Tuesday, January 26, 2010

The Interview's Password to their Private Club by Dr. Adele Scheele

The Interview's Password to their Private Club

 The real question that most interviewers yearn to ask is off-limits.

 They want to know if you are enough like them to admit you to their
 very private and exclusive club. The process is like rushing for a
 fraternity or sorority; the admissions committee has a radar selector
 for who can join. Those who are rejected never learn exactly why.
 Too bad we can't witness this acceptance and rejection process to
 see for ourselves who wins and the reasons why.

Obviously, interviewers can't ask you if you really fit into their club,
so they substitute questions which they hope will reveal whether or not you belong. And your answer to their masked questions has to be  "Yes, I am just like you! Let me tell you how." And then you choose from your life story only that which  is a good match for them.

I know you are thinking No! In the workplace we need a variety of talents and a diversity of personalities. Take note: there is always a company culture. And you need to fit in to be accepted.

The following Questions and Tips (Q/T) show how you might go about gaining admission:

Q. Tell us about yourself.

T. You could start chronologically, from when you were the youngest, dumbest and least experienced and work up to the present. But first impressions count. Don't overlook that.
Mentally arrange your work history into meaningful categories that match what you know about your potential employers. If they value team spirit, then you might lead with your group activities, projects, or prior experiences from work or school.

Be willing to adopt their interests. If you know the organization contributes heavily to United Way, don't argue that another charity is the better way. If they have a company softball game, now is not the time to announce your sports-aversion. Does this sound too much like kissing up? Well, if they speak French, and you do too, wouldn't you reference France or make a nice turn of phrase, n'est-ce pas? You'd be a saboteur if you didn't. C'est la vie!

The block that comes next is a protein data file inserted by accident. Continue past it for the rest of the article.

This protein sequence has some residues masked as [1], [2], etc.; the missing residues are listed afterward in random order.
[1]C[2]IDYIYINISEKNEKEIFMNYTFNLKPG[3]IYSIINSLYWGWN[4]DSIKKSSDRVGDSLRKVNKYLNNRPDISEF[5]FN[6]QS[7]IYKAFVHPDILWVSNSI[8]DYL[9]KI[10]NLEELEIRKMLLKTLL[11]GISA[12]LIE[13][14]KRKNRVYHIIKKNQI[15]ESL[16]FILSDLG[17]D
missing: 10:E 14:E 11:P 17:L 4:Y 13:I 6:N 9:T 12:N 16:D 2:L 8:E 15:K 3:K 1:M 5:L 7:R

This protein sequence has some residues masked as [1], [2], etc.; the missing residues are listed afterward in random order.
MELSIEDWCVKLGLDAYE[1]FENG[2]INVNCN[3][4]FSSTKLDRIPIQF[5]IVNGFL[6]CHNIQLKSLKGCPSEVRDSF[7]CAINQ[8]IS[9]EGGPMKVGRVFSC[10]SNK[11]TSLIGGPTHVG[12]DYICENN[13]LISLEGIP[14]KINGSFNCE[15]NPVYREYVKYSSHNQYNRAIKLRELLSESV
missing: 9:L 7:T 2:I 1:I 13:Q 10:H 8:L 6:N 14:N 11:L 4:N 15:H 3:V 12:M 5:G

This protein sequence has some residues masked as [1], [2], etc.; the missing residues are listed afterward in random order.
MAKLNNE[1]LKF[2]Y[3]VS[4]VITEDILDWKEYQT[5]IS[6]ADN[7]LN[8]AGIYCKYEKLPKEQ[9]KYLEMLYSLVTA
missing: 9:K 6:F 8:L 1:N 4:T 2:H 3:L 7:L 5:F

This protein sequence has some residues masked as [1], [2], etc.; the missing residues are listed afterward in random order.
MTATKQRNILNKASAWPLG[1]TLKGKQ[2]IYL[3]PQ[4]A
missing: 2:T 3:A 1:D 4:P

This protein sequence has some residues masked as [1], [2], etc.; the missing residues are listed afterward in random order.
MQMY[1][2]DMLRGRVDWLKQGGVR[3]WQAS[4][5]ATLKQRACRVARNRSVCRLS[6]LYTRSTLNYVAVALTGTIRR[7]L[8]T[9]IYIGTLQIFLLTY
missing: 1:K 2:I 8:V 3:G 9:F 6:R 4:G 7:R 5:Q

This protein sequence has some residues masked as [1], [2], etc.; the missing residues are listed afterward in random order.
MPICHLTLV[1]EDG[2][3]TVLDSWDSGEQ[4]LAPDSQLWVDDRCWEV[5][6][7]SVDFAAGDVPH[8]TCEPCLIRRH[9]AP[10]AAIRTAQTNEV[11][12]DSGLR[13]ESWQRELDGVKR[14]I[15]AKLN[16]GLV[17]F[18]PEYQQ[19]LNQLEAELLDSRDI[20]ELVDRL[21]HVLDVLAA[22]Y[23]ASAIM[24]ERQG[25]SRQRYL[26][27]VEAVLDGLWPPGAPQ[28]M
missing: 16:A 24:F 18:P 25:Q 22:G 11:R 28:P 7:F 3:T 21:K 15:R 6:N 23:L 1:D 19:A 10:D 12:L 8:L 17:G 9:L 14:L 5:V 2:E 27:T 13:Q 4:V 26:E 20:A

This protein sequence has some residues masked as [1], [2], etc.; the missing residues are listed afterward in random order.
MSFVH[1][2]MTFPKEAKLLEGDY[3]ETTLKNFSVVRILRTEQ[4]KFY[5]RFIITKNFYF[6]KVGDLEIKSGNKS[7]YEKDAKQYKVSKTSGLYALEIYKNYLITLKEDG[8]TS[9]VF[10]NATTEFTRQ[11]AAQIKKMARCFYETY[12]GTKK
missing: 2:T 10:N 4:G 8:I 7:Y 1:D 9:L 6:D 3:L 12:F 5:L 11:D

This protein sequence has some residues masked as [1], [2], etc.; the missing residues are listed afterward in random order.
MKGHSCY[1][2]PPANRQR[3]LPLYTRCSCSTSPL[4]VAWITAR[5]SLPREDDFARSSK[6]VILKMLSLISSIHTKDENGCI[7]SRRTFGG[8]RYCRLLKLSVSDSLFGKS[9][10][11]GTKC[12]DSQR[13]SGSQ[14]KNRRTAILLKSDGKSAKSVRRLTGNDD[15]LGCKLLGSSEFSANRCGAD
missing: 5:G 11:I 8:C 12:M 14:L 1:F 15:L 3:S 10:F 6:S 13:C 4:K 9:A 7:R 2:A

Q. Why do you want to work here?

T. You cannot say you need the money; your spouse is unemployed; your mortgage is worth more than your house; the company is so close by. Not a one. Even if all these reasons are true, you can't mention any one of them. Even your skills at face value aren't enough. You must demonstrate how they would add value specifically to the employer.

Hint: If you were in the employer's shoes with a roomful of candidates, would you want to hire someone who just wants to be paid, someone for whom it is merely convenient, someone who is biding time until a better offer comes along, someone desperate who may not even care about the work itself? Nope. You'd hire the one who can not only improve the organization but also has the enthusiasm to actually do so just the way you'd like it done.

So, are you like them enough for them to want you? Even if you don't think you are, it doesn't really matter. You need to present yourself as if you do. No, I'm not advocating that you should become a clone, just a whole lot more politically savvy if you want to get hired.

Make your luck happen!

Dr Adele


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